The St-Germain-des-Pres Quarter

Zone: The left bank of Seine

The St Germain-des-Pres quarter of Paris — a district of the city that has always had a distinctly separate identity from the rest of Paris. The fields and lush riverside meadows that you would have seen here in the 6th century AD gradually became the property of the adjoining Benedictine priory of St Germain-des-Pres – from which the district takes its name, and of which at least the church survives to this day. The region went rapidly upmarket at the beginning of the 17th century, when Italian princess Maria di Medici built her lavish Luxembourg Palace here – a building which later caught the eye of the French Senate, who today use it as their headquarters. Even so, the wave of new buildings here commenced only a century after – at a time when the French nobility, tired of their cramped palaces in the Marais Quarter, began to look at the attractive possibilities of the more spacious region across the river – where their deep pockets and architectural ambitions found opportunities for luxurious modern palaces with the latest fashion – carefully manicured gardens. Within a generation, the smart set of Paris had turned the former unfashionable suburb into the centre of sophisticated Parisian city life. It became the city's artistic and literary hub, where the pavement tables of chic cafés were populated by the leading luminaries of the age – Hemingway and Faulkner, Antoine de Saint-Exupery - author of The Little Prince – and the new generation of French 'public intellectuals' such as Jean-Paul Sartre, and his wife Simone de Beauvoir . To satisfy their ambitious physical needs, Paris's very first five-storey department store, Bon Marche opened its doors on the Rue de Sevres.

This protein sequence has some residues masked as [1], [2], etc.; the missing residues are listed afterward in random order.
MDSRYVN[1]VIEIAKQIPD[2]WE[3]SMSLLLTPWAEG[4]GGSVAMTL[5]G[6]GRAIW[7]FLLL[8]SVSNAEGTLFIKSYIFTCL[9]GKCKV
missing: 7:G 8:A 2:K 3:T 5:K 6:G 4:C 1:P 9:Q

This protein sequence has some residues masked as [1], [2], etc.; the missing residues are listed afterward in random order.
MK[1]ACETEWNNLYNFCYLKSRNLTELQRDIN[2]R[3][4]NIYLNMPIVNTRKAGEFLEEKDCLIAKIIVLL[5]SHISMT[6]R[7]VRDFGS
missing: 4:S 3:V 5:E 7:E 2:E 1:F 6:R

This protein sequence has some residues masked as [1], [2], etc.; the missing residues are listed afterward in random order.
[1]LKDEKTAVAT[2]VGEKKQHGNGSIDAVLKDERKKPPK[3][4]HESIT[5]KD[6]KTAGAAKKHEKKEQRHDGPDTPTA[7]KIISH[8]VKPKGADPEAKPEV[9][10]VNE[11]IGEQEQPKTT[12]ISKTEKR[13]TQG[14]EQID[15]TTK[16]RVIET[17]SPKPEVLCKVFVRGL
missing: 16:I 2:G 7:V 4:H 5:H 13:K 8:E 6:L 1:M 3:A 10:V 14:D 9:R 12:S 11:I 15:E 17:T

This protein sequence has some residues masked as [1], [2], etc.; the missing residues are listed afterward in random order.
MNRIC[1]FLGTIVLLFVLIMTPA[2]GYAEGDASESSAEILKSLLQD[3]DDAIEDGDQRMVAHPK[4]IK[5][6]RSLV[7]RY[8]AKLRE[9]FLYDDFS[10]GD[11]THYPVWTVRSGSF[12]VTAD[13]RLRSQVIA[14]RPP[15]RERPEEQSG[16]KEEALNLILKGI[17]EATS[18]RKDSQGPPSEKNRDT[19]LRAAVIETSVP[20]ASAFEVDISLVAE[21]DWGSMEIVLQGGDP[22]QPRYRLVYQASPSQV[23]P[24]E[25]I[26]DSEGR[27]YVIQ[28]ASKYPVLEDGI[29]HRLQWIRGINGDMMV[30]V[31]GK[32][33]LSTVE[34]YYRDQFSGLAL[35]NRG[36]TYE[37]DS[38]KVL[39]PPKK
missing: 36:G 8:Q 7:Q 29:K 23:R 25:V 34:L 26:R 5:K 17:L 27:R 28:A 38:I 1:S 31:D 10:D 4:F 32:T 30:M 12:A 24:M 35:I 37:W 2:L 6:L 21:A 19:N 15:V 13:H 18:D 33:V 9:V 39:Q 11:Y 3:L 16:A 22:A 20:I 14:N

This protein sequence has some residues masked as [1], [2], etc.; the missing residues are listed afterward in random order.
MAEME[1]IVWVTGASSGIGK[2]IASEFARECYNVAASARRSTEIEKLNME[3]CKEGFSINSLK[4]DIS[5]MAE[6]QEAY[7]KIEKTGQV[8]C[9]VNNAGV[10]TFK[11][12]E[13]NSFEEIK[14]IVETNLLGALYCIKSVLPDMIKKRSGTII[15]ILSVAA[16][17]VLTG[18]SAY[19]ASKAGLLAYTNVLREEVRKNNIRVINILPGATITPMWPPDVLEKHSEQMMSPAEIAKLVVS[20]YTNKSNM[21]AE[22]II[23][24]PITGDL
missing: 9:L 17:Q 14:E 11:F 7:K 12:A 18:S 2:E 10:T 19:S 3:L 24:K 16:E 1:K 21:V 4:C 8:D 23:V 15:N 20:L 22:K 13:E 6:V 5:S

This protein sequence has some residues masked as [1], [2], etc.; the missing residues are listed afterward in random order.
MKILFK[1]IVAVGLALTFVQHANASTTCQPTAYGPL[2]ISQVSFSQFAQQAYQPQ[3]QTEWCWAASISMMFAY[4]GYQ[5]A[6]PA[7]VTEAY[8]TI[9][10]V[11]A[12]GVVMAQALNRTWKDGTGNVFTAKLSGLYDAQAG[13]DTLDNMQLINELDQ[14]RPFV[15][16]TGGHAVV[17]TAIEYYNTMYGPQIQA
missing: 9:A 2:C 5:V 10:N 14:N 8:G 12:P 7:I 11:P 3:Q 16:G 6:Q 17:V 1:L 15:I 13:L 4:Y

• France
  • Paris
  • 10 stops
  • 02:34
  • 2738 m.
  • English
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The historic centre
The left bank of Seine